By Vanessa Fuhrmans
15 October 2019
The conventional narrative of the ambitious woman at work goes something like this: Woman joins the workforce with big dreams. Over the years, she advances in her career alongside male colleagues. Yet on the way to the top, she hits an invisible barrier to the highest corridors of power.
Long before bumping into any glass ceiling, many women run into obstacles trying to grasp the very first rung of the management ladder—and not because they are pausing their careers to raise children—a new, five-year landmark study shows. As a result, it’s early in many women’s careers, not later, when they fall dramatically behind men in promotions, blowing open a gender gap that then widens every step up the chain.
The numbers tell a stark story: Though women and men enter the workforce in roughly equal numbers, men outnumber women nearly 2 to 1 when they reach that first step up—the manager jobs that are the bridge to more senior leadership roles. In real numbers, that will translate to more than one million women across the U.S. corporate landscape getting left behind at the entry level over the next five years as their male peers move on and upward, perpetuating a shortage of women in leadership positions.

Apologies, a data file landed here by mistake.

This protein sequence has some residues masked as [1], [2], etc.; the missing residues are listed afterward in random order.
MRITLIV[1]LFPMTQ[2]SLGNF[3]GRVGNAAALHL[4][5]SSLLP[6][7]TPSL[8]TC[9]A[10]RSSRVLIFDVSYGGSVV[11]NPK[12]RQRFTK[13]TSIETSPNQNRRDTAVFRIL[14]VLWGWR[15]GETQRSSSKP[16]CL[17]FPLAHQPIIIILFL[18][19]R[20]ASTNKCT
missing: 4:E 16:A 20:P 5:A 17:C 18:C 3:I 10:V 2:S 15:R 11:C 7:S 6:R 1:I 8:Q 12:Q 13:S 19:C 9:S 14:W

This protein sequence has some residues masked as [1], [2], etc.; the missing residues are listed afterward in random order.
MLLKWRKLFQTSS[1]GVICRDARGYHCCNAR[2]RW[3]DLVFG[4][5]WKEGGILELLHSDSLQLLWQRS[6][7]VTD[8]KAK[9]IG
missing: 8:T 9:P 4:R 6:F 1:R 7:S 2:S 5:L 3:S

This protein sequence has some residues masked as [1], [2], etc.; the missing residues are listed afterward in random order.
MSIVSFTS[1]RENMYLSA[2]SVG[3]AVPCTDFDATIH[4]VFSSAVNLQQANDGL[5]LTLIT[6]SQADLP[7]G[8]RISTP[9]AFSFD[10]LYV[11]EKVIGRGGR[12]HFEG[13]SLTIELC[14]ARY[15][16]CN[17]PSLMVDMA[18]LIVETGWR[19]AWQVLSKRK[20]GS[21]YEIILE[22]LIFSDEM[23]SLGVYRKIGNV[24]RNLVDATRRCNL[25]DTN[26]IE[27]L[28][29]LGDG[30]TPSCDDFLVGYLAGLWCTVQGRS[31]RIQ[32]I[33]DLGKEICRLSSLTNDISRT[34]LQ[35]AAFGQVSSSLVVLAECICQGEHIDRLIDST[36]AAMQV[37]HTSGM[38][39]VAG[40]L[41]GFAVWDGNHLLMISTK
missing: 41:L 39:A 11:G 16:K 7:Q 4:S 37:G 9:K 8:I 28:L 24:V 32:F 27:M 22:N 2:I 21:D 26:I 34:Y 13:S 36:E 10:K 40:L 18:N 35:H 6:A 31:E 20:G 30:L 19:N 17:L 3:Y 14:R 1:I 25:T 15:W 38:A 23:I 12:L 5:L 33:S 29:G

Few efforts are likely to remedy the problem as much as tackling the gender imbalance in initial promotions into management, says Lareina Yee, a senior partner at McKinsey & Co., which co-led the research with LeanIn.Org. If companies in the U.S. continue to make the same, tiny gains in the numbers of women they promote and hire into management every year, it will be another 30 years before the gap between first-level male and female managers closes, McKinsey estimates. But fix that broken bottom rung of the corporate ladder, and companies could reach near-parity all the way up to their top leadership roles within a generation.
Read the full article in The Wall Street Journal.